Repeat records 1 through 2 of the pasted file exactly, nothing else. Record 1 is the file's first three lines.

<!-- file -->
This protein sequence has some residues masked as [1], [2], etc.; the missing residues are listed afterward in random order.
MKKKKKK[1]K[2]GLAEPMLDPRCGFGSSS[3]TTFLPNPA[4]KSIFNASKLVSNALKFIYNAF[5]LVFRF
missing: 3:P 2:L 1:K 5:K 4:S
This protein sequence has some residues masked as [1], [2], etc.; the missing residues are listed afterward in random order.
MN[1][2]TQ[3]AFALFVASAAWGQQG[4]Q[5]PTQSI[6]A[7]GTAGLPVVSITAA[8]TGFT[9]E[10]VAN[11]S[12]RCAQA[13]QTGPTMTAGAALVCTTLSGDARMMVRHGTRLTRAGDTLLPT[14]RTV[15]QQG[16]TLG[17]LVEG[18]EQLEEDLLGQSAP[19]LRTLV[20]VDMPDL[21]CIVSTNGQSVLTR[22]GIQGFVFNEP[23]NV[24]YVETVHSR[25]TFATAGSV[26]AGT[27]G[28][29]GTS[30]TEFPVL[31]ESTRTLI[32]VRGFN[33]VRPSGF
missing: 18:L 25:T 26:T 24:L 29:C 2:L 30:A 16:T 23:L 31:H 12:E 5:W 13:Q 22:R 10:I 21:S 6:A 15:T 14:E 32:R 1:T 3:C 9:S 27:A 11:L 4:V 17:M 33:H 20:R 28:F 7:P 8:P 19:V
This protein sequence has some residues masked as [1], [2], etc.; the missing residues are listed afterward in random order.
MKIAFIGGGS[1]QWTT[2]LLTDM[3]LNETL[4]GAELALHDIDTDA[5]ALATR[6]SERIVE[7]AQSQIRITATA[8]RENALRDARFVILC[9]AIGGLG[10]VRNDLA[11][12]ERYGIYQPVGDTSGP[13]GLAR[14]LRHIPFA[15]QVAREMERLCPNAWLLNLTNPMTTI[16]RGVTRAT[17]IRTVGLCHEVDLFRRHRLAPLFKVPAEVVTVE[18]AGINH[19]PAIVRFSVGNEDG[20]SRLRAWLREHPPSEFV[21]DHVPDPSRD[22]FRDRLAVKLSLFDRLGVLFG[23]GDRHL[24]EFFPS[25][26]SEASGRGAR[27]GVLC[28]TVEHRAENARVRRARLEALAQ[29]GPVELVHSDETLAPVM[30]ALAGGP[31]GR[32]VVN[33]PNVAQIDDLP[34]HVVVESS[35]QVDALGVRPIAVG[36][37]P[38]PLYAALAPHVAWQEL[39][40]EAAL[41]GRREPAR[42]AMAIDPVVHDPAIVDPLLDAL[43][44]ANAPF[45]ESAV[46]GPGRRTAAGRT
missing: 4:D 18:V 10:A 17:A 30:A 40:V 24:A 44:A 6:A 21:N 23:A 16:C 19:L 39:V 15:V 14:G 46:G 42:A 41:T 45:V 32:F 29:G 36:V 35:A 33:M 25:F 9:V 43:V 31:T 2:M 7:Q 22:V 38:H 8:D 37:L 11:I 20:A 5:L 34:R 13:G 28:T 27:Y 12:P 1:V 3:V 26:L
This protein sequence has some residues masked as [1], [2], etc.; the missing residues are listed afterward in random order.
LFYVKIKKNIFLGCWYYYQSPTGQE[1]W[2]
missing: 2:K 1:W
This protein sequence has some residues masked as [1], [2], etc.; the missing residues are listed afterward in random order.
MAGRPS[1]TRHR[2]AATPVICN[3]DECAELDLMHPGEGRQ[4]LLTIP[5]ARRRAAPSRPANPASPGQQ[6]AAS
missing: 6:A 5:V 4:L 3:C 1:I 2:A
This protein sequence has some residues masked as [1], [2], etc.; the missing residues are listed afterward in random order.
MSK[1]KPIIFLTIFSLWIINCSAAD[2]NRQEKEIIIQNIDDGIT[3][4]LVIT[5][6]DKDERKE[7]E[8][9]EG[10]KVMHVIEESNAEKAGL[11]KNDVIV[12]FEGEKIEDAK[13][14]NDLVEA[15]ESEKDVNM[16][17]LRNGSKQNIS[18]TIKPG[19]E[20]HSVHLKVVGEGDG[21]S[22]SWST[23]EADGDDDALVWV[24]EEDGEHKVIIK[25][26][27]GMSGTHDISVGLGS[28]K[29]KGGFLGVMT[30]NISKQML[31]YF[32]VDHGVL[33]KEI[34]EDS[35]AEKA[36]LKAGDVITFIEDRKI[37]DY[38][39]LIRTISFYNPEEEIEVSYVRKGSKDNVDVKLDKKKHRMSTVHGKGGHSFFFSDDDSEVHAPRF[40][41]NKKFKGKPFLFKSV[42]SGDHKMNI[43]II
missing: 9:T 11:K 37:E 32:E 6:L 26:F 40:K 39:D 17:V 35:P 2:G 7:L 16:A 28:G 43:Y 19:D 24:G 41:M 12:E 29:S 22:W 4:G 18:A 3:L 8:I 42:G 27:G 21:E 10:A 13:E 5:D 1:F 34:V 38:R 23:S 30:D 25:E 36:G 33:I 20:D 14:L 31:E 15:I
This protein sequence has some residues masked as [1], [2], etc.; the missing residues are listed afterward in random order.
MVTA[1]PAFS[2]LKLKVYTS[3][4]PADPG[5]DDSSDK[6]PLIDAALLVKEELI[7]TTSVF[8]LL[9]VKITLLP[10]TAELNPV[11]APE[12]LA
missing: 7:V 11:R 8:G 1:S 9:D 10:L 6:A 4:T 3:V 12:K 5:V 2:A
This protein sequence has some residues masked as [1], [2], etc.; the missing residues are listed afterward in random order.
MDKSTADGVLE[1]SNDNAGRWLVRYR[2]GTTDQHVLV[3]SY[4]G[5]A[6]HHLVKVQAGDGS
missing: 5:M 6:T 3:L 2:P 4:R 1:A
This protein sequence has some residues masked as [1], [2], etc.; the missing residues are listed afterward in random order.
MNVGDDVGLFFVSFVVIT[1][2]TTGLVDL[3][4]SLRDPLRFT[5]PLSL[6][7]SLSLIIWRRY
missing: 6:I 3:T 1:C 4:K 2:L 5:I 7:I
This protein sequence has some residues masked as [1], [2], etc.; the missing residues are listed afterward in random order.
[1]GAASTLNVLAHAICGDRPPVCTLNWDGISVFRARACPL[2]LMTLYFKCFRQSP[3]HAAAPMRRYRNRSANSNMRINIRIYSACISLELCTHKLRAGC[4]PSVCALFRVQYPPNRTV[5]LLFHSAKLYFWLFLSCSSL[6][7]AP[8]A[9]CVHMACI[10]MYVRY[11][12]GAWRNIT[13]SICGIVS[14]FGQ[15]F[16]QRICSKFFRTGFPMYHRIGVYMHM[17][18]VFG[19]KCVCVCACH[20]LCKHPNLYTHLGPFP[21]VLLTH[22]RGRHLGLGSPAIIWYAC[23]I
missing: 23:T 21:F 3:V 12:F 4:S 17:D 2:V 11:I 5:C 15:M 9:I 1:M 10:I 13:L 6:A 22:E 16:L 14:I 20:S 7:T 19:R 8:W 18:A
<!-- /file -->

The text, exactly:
This protein sequence has some residues masked as [1], [2], etc.; the missing residues are listed afterward in random order.
MKKKKKK[1]K[2]GLAEPMLDPRCGFGSSS[3]TTFLPNPA[4]KSIFNASKLVSNALKFIYNAF[5]LVFRF
missing: 3:P 2:L 1:K 5:K 4:S
This protein sequence has some residues masked as [1], [2], etc.; the missing residues are listed afterward in random order.
MN[1][2]TQ[3]AFALFVASAAWGQQG[4]Q[5]PTQSI[6]A[7]GTAGLPVVSITAA[8]TGFT[9]E[10]VAN[11]S[12]RCAQA[13]QTGPTMTAGAALVCTTLSGDARMMVRHGTRLTRAGDTLLPT[14]RTV[15]QQG[16]TLG[17]LVEG[18]EQLEEDLLGQSAP[19]LRTLV[20]VDMPDL[21]CIVSTNGQSVLTR[22]GIQGFVFNEP[23]NV[24]YVETVHSR[25]TFATAGSV[26]AGT[27]G[28][29]GTS[30]TEFPVL[31]ESTRTLI[32]VRGFN[33]VRPSGF
missing: 18:L 25:T 26:T 24:L 29:C 2:L 30:A 16:T 23:L 31:H 12:E 5:W 13:Q 22:R 10:I 21:S 6:A 15:T 14:E 32:R 1:T 3:C 9:S 27:A 11:L 4:V 17:M 33:H 20:R 28:F 7:P 8:P 19:V